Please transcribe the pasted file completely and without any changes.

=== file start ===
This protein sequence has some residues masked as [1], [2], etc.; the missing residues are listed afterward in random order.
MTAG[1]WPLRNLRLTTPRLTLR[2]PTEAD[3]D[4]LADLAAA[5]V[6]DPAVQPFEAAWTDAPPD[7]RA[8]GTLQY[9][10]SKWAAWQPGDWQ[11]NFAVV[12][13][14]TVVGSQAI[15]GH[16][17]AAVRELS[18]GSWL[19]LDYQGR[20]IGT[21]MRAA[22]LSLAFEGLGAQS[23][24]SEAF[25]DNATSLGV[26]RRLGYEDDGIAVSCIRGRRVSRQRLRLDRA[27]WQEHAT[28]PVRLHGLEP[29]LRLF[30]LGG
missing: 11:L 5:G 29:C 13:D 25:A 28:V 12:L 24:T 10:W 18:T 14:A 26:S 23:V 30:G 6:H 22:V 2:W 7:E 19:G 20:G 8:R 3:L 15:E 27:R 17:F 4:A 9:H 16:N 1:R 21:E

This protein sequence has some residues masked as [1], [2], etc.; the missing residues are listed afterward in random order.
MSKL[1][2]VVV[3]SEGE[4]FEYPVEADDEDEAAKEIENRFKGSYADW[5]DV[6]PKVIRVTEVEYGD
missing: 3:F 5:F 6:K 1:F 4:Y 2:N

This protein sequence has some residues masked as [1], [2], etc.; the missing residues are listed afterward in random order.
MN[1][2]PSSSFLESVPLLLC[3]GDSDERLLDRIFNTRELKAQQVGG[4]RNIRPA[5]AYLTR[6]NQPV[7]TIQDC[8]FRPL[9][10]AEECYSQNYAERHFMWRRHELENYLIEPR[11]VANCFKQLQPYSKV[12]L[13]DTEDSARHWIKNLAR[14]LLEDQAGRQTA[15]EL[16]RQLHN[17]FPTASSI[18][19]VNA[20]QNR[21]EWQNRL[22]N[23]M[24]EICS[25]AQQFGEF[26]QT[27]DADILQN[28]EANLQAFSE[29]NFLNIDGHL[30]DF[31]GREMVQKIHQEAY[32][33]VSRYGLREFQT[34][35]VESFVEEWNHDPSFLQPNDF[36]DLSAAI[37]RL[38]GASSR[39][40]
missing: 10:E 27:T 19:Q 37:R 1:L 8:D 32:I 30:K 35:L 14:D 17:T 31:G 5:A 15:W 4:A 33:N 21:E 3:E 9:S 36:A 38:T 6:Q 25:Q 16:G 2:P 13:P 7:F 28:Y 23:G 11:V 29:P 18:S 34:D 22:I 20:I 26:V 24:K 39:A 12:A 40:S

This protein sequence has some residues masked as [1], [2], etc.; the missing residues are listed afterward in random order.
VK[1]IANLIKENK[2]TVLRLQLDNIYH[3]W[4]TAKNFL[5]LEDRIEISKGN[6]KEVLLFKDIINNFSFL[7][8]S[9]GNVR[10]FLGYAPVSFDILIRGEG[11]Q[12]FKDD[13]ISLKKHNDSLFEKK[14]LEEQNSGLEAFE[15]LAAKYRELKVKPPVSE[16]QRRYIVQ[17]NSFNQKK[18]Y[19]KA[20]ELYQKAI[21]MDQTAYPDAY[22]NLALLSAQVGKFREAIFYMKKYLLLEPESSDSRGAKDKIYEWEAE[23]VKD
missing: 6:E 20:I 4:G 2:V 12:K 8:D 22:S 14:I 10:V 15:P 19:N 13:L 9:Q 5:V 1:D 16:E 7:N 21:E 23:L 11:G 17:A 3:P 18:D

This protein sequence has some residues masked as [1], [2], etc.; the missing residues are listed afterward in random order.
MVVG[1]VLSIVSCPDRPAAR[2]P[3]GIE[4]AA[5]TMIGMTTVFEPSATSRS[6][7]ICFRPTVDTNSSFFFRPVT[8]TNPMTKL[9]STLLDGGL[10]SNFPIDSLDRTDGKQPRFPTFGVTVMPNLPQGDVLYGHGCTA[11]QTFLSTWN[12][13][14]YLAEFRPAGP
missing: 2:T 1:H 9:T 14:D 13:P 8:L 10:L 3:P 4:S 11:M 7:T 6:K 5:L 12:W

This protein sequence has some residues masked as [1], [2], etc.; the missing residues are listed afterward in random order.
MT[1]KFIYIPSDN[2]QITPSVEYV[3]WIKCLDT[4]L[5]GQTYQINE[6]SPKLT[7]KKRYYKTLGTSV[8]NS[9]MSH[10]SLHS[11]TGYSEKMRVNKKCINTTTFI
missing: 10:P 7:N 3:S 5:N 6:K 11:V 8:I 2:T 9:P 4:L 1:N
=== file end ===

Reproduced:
This protein sequence has some residues masked as [1], [2], etc.; the missing residues are listed afterward in random order.
MTAG[1]WPLRNLRLTTPRLTLR[2]PTEAD[3]D[4]LADLAAA[5]V[6]DPAVQPFEAAWTDAPPD[7]RA[8]GTLQY[9][10]SKWAAWQPGDWQ[11]NFAVV[12][13][14]TVVGSQAI[15]GH[16][17]AAVRELS[18]GSWL[19]LDYQGR[20]IGT[21]MRAA[22]LSLAFEGLGAQS[23][24]SEAF[25]DNATSLGV[26]RRLGYEDDGIAVSCIRGRRVSRQRLRLDRA[27]WQEHAT[28]PVRLHGLEP[29]LRLF[30]LGG
missing: 11:L 5:G 29:C 13:D 25:A 28:V 12:L 24:T 10:W 18:T 14:A 26:S 23:V 30:G 6:H 22:V 2:W 7:E 19:G 20:G 8:R 3:L 15:E 27:R 17:F 4:A 9:H 16:N 1:R 21:E

This protein sequence has some residues masked as [1], [2], etc.; the missing residues are listed afterward in random order.
MSKL[1][2]VVV[3]SEGE[4]FEYPVEADDEDEAAKEIENRFKGSYADW[5]DV[6]PKVIRVTEVEYGD
missing: 3:F 5:F 6:K 1:F 4:Y 2:N

This protein sequence has some residues masked as [1], [2], etc.; the missing residues are listed afterward in random order.
MN[1][2]PSSSFLESVPLLLC[3]GDSDERLLDRIFNTRELKAQQVGG[4]RNIRPA[5]AYLTR[6]NQPV[7]TIQDC[8]FRPL[9][10]AEECYSQNYAERHFMWRRHELENYLIEPR[11]VANCFKQLQPYSKV[12]L[13]DTEDSARHWIKNLAR[14]LLEDQAGRQTA[15]EL[16]RQLHN[17]FPTASSI[18][19]VNA[20]QNR[21]EWQNRL[22]N[23]M[24]EICS[25]AQQFGEF[26]QT[27]DADILQN[28]EANLQAFSE[29]NFLNIDGHL[30]DF[31]GREMVQKIHQEAY[32][33]VSRYGLREFQT[34][35]VESFVEEWNHDPSFLQPNDF[36]DLSAAI[37]RL[38]GASSR[39][40]
missing: 10:E 27:T 19:Q 37:R 1:L 8:D 32:I 30:K 35:L 14:D 17:T 31:G 5:A 15:W 4:A 33:N 21:E 3:E 9:S 36:A 38:T 6:Q 25:Q 16:G 2:P 13:P 7:F 28:Y 23:G 11:V 29:P 18:S 34:D 22:I 20:I 26:V 24:K 39:A 12:A 40:S

This protein sequence has some residues masked as [1], [2], etc.; the missing residues are listed afterward in random order.
VK[1]IANLIKENK[2]TVLRLQLDNIYH[3]W[4]TAKNFL[5]LEDRIEISKGN[6]KEVLLFKDIINNFSFL[7][8]S[9]GNVR[10]FLGYAPVSFDILIRGEG[11]Q[12]FKDD[13]ISLKKHNDSLFEKK[14]LEEQNSGLEAFE[15]LAAKYRELKVKPPVSE[16]QRRYIVQ[17]NSFNQKK[18]Y[19]KA[20]ELYQKAI[21]MDQTAYPDAY[22]NLALLSAQVGKFREAIFYMKKYLLLEPESSDSRGAKDKIYEWEAE[23]VKD
missing: 6:E 20:I 4:G 2:V 12:K 8:D 22:S 14:I 10:V 15:P 19:N 13:L 9:Q 5:V 1:D 16:E 7:N 21:E 23:L 11:G 17:A 3:P 18:D

This protein sequence has some residues masked as [1], [2], etc.; the missing residues are listed afterward in random order.
MVVG[1]VLSIVSCPDRPAAR[2]P[3]GIE[4]AA[5]TMIGMTTVFEPSATSRS[6][7]ICFRPTVDTNSSFFFRPVT[8]TNPMTKL[9]STLLDGGL[10]SNFPIDSLDRTDGKQPRFPTFGVTVMPNLPQGDVLYGHGCTA[11]QTFLSTWN[12][13][14]YLAEFRPAGP
missing: 2:T 1:H 9:T 14:D 13:P 8:L 10:L 3:P 4:S 11:M 7:T 6:K 5:L 12:W

This protein sequence has some residues masked as [1], [2], etc.; the missing residues are listed afterward in random order.
MT[1]KFIYIPSDN[2]QITPSVEYV[3]WIKCLDT[4]L[5]GQTYQINE[6]SPKLT[7]KKRYYKTLGTSV[8]NS[9]MSH[10]SLHS[11]TGYSEKMRVNKKCINTTTFI
missing: 10:P 7:N 3:S 5:N 6:K 11:V 8:I 2:T 9:P 4:L 1:N